Allergic reactions in the skin can be caused by many different chemical compounds found in creams, cosmetics, and other topical consumer products, but how they trigger the reaction has remained somewhat mysterious.
A new study suggests the way some chemicals displace natural fat-like molecules (called lipids) in skin cells may explain how many common ingredients trigger allergic contact dermatitis, and encouragingly, suggests a new way to treat the condition.
The study was led by researchers at Columbia University Irving Medical Center, the Brigham and Women’s Hospital, and Monash University and published online today in Science Immunology.
Why some chemicals trigger dermatitis is a mystery
Poison ivy is a commonly known trigger for allergic contact dermatitis, an itchy skin rash. But many ingredients found in nonprescription topical products can trigger a similar type of rash.
An allergic reaction begins when the immune system’s T cells recognize a chemical as foreign. T cells do not directly recognize small chemicals, and research suggests that these compounds need to undergo a chemical reaction with larger proteins in order to make themselves visible to T cells.
“However, many small compounds in skincare products that trigger allergic contact dermatitis lack the chemical groups needed for this reaction to occur,” says study co-leader Annemieke de Jong, PhD, assistant professor of dermatology at Columbia University Vagelos College of Physicians and Surgeons.
“These small chemicals should be invisible to T cells, but they’re not.”
Skin cells unmask allergy-inducing chemicals
De Jong and her colleagues suspected that CD1a, a molecule that’s abundant on Langerhans cells (immune cells in the skin’s outer layer), might be responsible for making these chemicals visible to T cells.
In the current study, conducted with human cells in tissue culture, the researchers found that several common chemicals known to trigger allergic contact dermatitis were able to bind to CD1a molecules on the surface of Langerhans cells and activate T cells.
These chemicals included Balsam of Peru and farnesol, which are found in many personal care products, such as skin creams, toothpaste, and fragrances.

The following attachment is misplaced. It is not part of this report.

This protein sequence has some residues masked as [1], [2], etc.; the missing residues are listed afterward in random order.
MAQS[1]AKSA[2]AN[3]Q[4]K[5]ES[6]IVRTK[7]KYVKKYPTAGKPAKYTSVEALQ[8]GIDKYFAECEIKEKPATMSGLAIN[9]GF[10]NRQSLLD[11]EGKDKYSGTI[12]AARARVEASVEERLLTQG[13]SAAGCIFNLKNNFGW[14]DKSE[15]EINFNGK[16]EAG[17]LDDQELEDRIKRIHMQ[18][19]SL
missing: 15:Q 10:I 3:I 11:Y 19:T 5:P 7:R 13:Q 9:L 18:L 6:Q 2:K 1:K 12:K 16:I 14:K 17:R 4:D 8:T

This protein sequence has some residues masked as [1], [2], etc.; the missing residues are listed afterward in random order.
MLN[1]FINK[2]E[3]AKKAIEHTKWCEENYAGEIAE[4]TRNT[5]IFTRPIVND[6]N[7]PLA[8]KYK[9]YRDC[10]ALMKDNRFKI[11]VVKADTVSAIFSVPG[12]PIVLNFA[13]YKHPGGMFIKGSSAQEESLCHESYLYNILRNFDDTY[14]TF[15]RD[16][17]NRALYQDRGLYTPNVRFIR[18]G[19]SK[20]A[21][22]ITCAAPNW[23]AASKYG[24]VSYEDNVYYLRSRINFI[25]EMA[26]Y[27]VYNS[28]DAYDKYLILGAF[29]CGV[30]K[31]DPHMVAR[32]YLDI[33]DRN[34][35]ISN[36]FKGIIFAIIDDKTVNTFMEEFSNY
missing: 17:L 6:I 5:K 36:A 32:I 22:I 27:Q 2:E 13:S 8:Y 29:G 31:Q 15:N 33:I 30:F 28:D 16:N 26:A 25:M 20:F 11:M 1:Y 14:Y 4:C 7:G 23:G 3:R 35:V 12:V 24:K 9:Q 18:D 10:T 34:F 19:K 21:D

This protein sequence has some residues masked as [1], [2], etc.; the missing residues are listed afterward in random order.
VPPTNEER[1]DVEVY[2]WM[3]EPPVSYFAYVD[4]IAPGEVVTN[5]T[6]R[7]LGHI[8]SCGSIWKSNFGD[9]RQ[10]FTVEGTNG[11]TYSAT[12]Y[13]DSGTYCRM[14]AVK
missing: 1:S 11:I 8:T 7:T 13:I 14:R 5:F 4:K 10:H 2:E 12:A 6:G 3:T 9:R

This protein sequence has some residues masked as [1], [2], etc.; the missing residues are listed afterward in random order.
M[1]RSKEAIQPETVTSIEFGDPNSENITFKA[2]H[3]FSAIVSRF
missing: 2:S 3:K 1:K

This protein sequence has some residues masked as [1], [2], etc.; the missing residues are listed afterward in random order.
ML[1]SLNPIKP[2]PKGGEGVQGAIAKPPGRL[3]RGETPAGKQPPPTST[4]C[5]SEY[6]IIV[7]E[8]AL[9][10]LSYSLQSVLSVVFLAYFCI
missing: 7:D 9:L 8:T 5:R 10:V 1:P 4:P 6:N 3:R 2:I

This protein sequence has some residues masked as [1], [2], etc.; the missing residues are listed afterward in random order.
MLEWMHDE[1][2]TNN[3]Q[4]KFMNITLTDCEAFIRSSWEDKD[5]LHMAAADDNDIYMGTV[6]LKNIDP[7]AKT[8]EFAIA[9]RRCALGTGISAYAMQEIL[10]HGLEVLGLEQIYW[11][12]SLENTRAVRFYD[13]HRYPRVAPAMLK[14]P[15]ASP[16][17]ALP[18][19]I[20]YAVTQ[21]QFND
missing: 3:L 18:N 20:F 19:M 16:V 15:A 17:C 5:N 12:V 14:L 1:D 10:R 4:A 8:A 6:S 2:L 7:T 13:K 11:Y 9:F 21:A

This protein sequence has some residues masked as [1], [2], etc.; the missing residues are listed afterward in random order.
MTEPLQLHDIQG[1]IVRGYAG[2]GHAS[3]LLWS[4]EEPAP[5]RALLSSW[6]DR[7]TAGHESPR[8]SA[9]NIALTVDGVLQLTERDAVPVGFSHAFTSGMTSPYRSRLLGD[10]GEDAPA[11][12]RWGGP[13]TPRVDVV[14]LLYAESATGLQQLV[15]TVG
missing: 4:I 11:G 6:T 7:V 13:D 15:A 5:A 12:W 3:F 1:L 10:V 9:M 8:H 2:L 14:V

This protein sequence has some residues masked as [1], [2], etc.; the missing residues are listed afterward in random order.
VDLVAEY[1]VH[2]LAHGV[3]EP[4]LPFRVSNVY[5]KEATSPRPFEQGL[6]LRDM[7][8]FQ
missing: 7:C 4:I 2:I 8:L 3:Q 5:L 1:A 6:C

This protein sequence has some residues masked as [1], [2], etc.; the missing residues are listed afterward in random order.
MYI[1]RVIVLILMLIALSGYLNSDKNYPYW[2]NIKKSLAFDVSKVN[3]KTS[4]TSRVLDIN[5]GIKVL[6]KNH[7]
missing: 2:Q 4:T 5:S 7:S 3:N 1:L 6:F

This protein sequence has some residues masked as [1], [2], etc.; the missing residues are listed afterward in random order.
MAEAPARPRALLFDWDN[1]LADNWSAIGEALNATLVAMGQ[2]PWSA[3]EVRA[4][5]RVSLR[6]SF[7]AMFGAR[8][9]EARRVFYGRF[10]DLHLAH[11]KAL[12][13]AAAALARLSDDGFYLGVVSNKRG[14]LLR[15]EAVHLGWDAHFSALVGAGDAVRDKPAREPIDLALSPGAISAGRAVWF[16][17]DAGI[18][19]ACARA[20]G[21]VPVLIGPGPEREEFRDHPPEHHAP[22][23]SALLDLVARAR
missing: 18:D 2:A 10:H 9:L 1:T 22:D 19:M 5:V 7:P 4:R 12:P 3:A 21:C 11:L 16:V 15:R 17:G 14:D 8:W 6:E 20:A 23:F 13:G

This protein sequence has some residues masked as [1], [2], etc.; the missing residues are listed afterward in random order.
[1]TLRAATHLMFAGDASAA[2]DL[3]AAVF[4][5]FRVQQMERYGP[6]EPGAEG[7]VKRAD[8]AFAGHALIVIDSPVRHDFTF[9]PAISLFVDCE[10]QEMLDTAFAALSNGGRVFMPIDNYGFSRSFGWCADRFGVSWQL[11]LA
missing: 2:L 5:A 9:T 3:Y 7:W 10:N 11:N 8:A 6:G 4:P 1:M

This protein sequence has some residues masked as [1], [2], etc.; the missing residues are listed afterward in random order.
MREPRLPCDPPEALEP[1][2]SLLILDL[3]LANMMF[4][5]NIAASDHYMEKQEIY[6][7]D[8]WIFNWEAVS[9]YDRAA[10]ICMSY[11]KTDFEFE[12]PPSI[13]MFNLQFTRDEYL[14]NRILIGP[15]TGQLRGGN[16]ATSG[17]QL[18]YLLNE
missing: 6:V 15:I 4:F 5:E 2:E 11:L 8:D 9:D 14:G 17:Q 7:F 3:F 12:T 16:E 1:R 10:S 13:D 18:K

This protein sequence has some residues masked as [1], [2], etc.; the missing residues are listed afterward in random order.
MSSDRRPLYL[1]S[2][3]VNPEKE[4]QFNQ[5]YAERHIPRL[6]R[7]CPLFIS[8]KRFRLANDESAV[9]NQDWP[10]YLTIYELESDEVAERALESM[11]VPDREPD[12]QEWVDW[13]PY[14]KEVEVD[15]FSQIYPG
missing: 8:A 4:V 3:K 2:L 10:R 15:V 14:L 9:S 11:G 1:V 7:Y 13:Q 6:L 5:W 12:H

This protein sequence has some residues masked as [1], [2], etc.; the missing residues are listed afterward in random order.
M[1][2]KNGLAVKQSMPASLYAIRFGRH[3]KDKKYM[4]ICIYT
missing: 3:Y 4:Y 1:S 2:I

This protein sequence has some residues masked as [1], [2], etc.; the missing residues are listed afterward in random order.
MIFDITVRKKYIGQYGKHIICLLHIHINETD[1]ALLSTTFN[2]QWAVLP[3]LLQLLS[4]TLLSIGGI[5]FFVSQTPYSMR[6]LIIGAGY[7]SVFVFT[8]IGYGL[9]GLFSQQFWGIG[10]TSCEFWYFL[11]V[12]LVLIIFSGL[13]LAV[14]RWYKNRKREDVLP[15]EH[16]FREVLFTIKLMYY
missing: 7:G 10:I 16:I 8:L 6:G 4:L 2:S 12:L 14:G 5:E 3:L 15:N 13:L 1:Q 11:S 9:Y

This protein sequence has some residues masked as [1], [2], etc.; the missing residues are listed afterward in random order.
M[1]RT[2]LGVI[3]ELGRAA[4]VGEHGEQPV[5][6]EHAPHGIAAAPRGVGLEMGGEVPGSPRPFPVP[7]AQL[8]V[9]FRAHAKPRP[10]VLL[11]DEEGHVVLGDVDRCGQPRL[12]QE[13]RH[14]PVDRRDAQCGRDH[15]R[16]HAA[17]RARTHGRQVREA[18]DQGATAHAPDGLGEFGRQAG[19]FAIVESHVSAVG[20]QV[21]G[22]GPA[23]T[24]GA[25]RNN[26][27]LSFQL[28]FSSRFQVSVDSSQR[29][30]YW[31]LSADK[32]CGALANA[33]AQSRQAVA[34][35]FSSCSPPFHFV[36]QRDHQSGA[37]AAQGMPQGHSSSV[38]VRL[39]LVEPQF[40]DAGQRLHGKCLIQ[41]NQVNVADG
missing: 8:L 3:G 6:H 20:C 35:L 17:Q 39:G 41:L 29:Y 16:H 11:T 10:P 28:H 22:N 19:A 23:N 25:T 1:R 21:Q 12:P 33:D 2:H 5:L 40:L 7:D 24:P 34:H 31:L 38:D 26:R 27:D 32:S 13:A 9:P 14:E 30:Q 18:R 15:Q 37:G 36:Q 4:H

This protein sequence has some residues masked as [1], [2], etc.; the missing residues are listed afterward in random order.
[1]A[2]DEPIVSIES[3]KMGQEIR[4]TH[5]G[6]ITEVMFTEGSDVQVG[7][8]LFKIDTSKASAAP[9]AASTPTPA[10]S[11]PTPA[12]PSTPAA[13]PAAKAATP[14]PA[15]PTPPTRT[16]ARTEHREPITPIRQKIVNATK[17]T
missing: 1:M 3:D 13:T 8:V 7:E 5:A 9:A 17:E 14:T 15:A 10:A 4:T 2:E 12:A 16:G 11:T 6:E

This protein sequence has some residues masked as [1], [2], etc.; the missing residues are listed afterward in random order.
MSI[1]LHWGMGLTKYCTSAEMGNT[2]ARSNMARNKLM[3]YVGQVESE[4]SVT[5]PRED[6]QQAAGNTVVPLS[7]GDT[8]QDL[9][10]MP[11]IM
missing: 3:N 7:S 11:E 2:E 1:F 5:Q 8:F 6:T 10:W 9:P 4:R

Within Balsam of Peru, the researchers identified benzyl benzoate and benzyl cinnamate as the chemicals responsible for the reaction, and overall they identified more than a dozen small chemicals that activated T cells through CD1a.
“Our work shows how these chemicals can activate T cells in tissue culture, but we have to be cautious about claiming that this is definitively how it works in allergic patients,” de Jong says. “The study does pave the way for follow up studies to confirm the mechanism in allergic patients and design inhibitors of the response.”
New Ideas for Treatment
CD1a molecules normally bind the skin’s own naturally occurring lipids in its tunnel-like interior. These lipids protrude from the tunnel, creating a physical barrier that prevents CD1a from interacting with T cells.
Structural work done at Monash University showed that farnesol, one of the allergens identified in this study, can hide inside the tunnel of CD1a, displacing the natural lipids that normally protrude from the CD1a molecule. “This displacement makes the CD1a surface visible to the T cells, causing an immune reaction,” de Jong says.
A new study suggests the way some chemicals displace natural fat-like molecules (called lipids) in skin cells may explain how many common ingredients trigger allergic contact dermatitis and, encouragingly, suggests a new way to treat the condition.
This discovery raises the possibility that allergic contact dermatitis could be stopped by applying competing lipids to the skin to displace those triggering the immune reaction.
“From previous studies, we know the identity of several lipids that can bind to CD1a but won’t activate T cells,” she says.
Currently, the only way to stop allergic contact dermatitis is to identify and avoid contact with the offending chemical.
Topical ointments can help sooth the rashes, which usually clear up in less than a month. In severe cases, physicians may prescribe oral corticosteroids, anti-inflammatory agents that suppress the immune system, increasing the risk of infections and other side effects.
The other study co-leaders are Jamie Rossjohn of Monash University (Melbourne, Australia) and Cardiff University School of Medicine (Cardiff, Wales, United Kingdom) and D. Branch Moody of Brigham and Women’s Hospital, Harvard Medical School (Boston, MA).
The study is titled “Human T cell response to CD1a and contact dermatitis allergens in botanical extracts and commercial skin care products.” The other contributors are Sarah Nicolai (Brigham and Women’s Hospital, Harvard Medical School, Boston, MA), Marcin Wegrecki (Monash University, Clayton, Victoria, Australia), Tan-Yun Cheng (Brigham and Women’s Hospital), Elvire A. Bourgeois (Brigham and Women’s Hospital), Rachel N. Cotton (Brigham and Women’s Hospital), Jacob A. Mayfield (Brigham and Women’s Hospital), Gwennaëlle C. Monnot (Columbia), Jérôme Le Nours (Monash University), and Ildiko Van Rhijn (Brigham and Women’s Hospital).